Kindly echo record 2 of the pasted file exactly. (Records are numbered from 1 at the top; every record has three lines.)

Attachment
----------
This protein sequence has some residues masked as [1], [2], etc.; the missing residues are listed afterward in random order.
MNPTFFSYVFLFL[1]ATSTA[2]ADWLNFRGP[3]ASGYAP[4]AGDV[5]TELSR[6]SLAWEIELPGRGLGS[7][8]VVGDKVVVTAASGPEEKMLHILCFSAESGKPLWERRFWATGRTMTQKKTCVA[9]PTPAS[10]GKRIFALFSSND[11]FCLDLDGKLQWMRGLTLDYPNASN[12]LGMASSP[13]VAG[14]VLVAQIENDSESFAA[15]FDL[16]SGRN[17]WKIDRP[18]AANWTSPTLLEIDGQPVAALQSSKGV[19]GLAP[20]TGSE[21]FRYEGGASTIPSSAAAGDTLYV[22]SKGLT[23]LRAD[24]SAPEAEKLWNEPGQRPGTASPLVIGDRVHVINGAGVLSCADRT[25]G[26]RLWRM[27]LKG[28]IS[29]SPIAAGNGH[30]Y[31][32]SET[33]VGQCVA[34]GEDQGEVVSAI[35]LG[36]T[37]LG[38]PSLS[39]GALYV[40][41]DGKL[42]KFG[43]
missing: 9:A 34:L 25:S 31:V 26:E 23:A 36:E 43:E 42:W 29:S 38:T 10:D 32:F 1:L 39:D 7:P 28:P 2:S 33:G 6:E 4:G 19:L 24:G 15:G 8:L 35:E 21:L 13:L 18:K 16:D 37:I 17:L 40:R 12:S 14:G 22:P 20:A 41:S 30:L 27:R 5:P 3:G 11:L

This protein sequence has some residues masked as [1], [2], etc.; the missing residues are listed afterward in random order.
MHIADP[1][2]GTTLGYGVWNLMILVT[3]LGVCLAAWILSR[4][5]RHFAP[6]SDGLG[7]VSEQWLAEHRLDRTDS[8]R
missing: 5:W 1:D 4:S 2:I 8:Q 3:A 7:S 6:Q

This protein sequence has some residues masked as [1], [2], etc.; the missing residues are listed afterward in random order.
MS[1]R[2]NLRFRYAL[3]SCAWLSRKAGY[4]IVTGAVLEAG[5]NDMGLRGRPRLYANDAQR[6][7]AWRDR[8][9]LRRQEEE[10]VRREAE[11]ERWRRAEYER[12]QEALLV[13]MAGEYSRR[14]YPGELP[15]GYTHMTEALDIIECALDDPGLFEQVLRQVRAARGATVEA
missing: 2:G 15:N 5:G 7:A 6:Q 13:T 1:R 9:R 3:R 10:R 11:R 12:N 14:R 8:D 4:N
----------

This protein sequence has some residues masked as [1], [2], etc.; the missing residues are listed afterward in random order.
MHIADP[1][2]GTTLGYGVWNLMILVT[3]LGVCLAAWILSR[4][5]RHFAP[6]SDGLG[7]VSEQWLAEHRLDRTDS[8]R
missing: 5:W 1:D 4:S 2:I 8:Q 3:A 7:S 6:Q